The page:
Saturday, April 16, 2011

Emulating Alice

I'm thinking about the theme of my blog: "Santa Barbara Sketches," and the fact that this month it would be fitting to call it "Sketches of Joshua Tree National Monument" instead. I've been here twice recently: first, for five days, followed by a four day break; and then, for seven, which expanded into fifteen when I realized I still hadn't had my fill of this place. And all of those commitments on my Santa Barbara calendar--appointments and meetings which I value (and which will likely, and hopefully, be there next month and the following month as well), and my mail piling up day after day--couldn't justify my leaving here.

Joshua Tree is a wonderland, where I just happened to have landed this year, for the first time, in the heart of spring


  1. Hi Aneet,

    "Emulating Alice" sounds like a great name for a movie. Isn't it amazing how blue that sky is? I noticed that myself when I was in Sedona.

    How on earth did you ever zoom in so close to that snake?? If I was in your shoes, I probably would have ran so fast,I would have made it back to New York in about 23 minutes.

    Joshua Tree National Monument looks like an incredible place to view nature. I know you love that so much.


  2. Hi Jonathan!

    You have such a great sense of humor. Twenty-three minutes! I can just see that mad dash from California to New York. It made me laugh.

    The snake, I was told by a park ranger, is a red coach whip. It was about seven feet away and quite peaceful sunning itself in the morning light. I cropped the photo to bring the image closer. During my stay, I saw only two snakes and none poisonous. Considering the amount of time I spent in the park, and how intently I was looking, those are pretty good odds. I doubt that the average parkgoer ever sees a snake at all. I did take the precaution, however, to walk very slowly in deserted areas and to listen carefully for any rattling sounds. That exra attention is well worth the reward.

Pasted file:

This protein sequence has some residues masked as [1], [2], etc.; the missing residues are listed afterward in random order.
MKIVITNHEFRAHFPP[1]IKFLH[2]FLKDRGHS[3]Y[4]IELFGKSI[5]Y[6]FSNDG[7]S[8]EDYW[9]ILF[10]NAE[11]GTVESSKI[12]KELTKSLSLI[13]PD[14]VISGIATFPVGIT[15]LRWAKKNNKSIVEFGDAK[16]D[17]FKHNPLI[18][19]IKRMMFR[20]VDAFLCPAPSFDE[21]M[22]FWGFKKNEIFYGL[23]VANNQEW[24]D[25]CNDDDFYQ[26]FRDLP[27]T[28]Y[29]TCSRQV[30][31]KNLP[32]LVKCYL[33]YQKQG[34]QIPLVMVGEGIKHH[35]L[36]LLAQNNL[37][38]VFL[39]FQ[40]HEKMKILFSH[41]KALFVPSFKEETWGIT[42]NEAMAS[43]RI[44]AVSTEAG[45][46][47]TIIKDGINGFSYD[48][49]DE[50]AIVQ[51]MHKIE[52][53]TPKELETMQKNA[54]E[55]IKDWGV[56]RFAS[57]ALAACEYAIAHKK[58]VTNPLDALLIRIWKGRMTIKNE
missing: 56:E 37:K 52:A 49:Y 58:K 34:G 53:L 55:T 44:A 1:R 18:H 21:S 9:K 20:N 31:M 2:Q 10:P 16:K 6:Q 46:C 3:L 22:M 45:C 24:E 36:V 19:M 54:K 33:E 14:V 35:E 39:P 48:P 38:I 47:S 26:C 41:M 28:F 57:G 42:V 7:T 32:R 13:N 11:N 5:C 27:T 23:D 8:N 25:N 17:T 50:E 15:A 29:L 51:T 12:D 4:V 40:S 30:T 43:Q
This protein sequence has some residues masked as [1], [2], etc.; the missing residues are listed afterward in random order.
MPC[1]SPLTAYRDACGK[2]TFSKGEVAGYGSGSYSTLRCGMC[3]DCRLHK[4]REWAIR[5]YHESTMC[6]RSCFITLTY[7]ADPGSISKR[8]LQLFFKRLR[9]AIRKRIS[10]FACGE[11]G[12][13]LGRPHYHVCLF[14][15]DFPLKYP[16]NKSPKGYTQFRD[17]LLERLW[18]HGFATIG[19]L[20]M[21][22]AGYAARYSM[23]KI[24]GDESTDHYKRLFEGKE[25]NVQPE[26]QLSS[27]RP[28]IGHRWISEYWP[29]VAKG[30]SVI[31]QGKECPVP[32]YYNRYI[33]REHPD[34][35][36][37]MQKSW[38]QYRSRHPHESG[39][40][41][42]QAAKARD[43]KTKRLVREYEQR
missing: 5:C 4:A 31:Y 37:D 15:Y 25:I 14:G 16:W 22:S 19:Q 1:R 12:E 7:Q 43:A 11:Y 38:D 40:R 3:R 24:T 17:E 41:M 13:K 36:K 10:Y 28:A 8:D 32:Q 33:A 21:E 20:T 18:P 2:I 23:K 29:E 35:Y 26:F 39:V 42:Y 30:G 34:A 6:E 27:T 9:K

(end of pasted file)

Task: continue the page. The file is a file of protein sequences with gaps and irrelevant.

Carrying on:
So nice to hear from you. My Regards, ~ Aneet

  3. Hello Anitra-

    Beautiful pictures as usual. I never realized that the desert could have such diverse colors. One would normally just expect various shades of brown or orange or red.



  4. Well, it's not like an English garden, but because the desert is so spare, every little bloom holds such significance. And I think a lot depends on the particular desert and the amount of rainfall it's received.

    Thousands of people flock to The Anzo Borrego Desert every year to see the wild flowers. There were many more colors where I was than I could post on the blog. So glad you liked the photos Joseph. Always enjoy your feedback. My Regards, ~ Anitra

  5. For a moment there I thought you had a photo of a Rattlesnake.
    But, it's not. Same colors.
    That's a Gopher Snake-perhaps a Lyre Snake.
    See here:
    You can always distinguish a Rattlesnake or a Pit Viper by its arrow shaped head. (The Rattlesnake's relatives Stateside are the Copperhead and the Cottonmouth [water mocassin]) The fangs retract into the head. Hence the head shape.
    Those photos seem other worldly to me. What a grand landscape-and of the cacti.

  6. Ah! A Coachwhip. My bad for doing some delving and not reading comments carefully. Never seen a Coachwhip.

  7. Joe,

    Nice to hear from you. Interesting fact about the shape of the snake's head in relationship to the fangs. I had never heard of a coach whip either, but he/she had a docile quality that didn't seem all that threatening.

    Take Care, ~ Aneet

  8. PS: So glad you like the photos :)